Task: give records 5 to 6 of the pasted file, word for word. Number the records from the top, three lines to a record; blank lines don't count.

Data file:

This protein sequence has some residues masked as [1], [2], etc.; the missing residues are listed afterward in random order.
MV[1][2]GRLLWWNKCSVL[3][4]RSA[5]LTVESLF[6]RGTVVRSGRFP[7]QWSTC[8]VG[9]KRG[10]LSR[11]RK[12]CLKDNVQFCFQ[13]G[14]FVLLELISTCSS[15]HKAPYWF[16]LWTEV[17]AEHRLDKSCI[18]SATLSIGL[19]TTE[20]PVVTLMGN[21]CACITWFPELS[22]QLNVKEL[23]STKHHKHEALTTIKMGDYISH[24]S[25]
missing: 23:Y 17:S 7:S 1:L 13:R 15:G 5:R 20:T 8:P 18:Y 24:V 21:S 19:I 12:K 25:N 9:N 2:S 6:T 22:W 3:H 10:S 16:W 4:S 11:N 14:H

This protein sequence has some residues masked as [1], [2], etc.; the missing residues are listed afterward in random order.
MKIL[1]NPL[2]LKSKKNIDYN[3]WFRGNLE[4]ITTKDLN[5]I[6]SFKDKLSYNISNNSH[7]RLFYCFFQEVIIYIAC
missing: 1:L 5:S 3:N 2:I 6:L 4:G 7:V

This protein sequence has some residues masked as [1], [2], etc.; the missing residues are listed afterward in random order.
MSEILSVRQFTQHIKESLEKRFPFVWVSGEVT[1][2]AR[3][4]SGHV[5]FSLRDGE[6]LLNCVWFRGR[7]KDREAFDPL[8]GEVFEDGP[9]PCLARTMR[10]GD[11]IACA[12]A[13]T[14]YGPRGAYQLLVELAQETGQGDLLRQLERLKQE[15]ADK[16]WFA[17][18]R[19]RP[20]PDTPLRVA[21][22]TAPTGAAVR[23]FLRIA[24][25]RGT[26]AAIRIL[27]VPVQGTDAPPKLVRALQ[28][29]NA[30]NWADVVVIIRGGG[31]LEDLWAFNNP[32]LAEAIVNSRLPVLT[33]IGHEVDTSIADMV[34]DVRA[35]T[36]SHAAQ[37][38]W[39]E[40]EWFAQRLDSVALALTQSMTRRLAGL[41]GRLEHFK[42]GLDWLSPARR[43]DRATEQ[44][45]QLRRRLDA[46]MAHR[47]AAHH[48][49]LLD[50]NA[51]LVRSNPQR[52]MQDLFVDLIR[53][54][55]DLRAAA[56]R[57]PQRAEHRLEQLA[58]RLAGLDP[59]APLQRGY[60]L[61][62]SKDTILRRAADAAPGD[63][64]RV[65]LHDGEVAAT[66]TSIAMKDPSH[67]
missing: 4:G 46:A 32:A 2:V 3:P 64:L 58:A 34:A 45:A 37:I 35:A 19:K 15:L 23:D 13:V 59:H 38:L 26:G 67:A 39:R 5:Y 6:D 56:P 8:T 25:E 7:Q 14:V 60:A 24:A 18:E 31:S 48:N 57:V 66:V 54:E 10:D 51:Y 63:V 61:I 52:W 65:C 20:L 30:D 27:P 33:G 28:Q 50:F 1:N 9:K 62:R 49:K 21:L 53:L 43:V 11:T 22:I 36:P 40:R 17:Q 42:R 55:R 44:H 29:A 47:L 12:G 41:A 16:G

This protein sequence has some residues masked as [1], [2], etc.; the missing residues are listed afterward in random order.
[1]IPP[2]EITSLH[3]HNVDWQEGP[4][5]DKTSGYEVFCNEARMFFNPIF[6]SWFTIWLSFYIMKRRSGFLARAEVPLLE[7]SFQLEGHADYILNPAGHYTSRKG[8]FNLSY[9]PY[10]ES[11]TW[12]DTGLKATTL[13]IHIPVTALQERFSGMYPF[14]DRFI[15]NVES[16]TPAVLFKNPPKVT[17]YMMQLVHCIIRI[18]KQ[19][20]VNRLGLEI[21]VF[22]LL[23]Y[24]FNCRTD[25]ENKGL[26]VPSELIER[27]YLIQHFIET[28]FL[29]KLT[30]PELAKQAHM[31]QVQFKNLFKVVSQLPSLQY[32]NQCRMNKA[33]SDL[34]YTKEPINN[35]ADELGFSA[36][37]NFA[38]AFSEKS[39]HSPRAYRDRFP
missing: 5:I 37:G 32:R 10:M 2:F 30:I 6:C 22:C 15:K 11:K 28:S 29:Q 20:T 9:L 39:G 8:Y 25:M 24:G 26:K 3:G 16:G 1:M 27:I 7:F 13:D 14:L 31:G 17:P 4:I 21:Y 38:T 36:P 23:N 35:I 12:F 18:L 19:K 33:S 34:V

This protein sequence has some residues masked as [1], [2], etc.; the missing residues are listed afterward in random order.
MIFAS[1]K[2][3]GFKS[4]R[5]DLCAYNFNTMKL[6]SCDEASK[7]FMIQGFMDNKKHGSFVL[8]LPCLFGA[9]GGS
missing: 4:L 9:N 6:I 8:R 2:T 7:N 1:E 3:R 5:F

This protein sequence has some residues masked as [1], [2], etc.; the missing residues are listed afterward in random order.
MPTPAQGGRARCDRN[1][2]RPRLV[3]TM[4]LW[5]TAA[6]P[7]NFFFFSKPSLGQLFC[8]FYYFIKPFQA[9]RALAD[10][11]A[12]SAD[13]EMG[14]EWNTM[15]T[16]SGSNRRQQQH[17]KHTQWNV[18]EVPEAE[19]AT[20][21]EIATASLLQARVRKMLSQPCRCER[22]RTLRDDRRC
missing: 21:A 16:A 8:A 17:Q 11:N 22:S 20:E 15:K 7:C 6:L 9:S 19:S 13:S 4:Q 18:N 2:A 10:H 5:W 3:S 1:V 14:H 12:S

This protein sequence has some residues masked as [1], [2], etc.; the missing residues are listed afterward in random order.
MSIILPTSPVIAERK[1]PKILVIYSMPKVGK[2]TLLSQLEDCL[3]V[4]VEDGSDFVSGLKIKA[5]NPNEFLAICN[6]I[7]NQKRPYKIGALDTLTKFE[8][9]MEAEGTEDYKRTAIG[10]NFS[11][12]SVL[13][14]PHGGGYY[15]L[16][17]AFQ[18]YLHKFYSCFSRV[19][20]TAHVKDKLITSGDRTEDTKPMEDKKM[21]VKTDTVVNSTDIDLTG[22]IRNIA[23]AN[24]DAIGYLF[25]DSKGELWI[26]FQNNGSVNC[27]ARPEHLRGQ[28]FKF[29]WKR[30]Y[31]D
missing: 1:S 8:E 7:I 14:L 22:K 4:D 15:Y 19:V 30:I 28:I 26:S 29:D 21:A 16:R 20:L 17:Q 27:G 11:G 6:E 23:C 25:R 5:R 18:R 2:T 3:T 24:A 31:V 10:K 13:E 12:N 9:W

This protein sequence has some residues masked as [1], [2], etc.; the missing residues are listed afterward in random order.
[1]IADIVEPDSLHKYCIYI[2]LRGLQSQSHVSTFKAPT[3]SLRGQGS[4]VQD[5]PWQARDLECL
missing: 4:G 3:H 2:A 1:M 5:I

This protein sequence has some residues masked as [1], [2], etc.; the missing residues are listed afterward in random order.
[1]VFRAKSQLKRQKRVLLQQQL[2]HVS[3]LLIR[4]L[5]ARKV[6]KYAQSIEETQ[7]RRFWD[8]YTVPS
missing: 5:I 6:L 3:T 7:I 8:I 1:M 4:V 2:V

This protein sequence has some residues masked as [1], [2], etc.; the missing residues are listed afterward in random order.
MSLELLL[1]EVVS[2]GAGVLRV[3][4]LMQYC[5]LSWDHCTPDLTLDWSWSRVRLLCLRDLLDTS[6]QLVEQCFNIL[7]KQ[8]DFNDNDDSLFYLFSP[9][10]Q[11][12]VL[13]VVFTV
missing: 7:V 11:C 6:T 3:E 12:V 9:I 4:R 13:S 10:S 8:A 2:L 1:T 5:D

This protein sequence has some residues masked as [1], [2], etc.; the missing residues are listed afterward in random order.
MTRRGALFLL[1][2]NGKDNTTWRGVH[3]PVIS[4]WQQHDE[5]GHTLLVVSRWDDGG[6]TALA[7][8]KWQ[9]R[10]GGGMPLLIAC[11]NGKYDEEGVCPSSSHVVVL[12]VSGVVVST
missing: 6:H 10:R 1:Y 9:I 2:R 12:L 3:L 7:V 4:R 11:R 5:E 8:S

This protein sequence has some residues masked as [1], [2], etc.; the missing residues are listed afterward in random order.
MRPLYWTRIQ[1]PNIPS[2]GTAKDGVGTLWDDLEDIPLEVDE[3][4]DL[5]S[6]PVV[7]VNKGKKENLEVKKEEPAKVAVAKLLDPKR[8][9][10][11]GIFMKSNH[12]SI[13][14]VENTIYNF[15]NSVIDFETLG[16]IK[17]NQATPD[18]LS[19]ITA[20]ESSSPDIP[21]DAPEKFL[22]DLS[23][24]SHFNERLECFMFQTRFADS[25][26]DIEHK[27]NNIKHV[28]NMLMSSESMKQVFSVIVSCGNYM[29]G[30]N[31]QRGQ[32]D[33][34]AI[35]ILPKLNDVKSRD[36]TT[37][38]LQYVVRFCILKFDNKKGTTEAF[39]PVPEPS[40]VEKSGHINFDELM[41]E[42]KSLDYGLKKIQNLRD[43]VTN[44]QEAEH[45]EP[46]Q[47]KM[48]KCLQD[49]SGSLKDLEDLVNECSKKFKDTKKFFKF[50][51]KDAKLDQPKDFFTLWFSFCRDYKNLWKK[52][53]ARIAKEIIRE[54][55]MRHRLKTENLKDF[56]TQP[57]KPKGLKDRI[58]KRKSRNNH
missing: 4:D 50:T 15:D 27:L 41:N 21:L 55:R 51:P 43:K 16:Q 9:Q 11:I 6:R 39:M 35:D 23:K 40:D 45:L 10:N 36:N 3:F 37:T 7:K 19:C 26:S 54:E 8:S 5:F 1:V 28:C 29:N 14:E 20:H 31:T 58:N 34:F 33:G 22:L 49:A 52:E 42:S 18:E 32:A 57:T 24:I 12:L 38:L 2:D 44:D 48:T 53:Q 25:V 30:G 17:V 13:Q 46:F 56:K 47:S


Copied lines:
This protein sequence has some residues masked as [1], [2], etc.; the missing residues are listed afterward in random order.
MIFAS[1]K[2][3]GFKS[4]R[5]DLCAYNFNTMKL[6]SCDEASK[7]FMIQGFMDNKKHGSFVL[8]LPCLFGA[9]GGS
missing: 4:L 9:N 6:I 8:R 2:T 7:N 1:E 3:R 5:F

This protein sequence has some residues masked as [1], [2], etc.; the missing residues are listed afterward in random order.
MPTPAQGGRARCDRN[1][2]RPRLV[3]TM[4]LW[5]TAA[6]P[7]NFFFFSKPSLGQLFC[8]FYYFIKPFQA[9]RALAD[10][11]A[12]SAD[13]EMG[14]EWNTM[15]T[16]SGSNRRQQQH[17]KHTQWNV[18]EVPEAE[19]AT[20][21]EIATASLLQARVRKMLSQPCRCER[22]RTLRDDRRC
missing: 21:A 16:A 8:A 17:Q 11:N 22:S 20:E 15:K 7:C 6:L 9:S 19:S 13:S 4:Q 18:N 2:A 10:H 5:W 3:S 1:V 14:H 12:S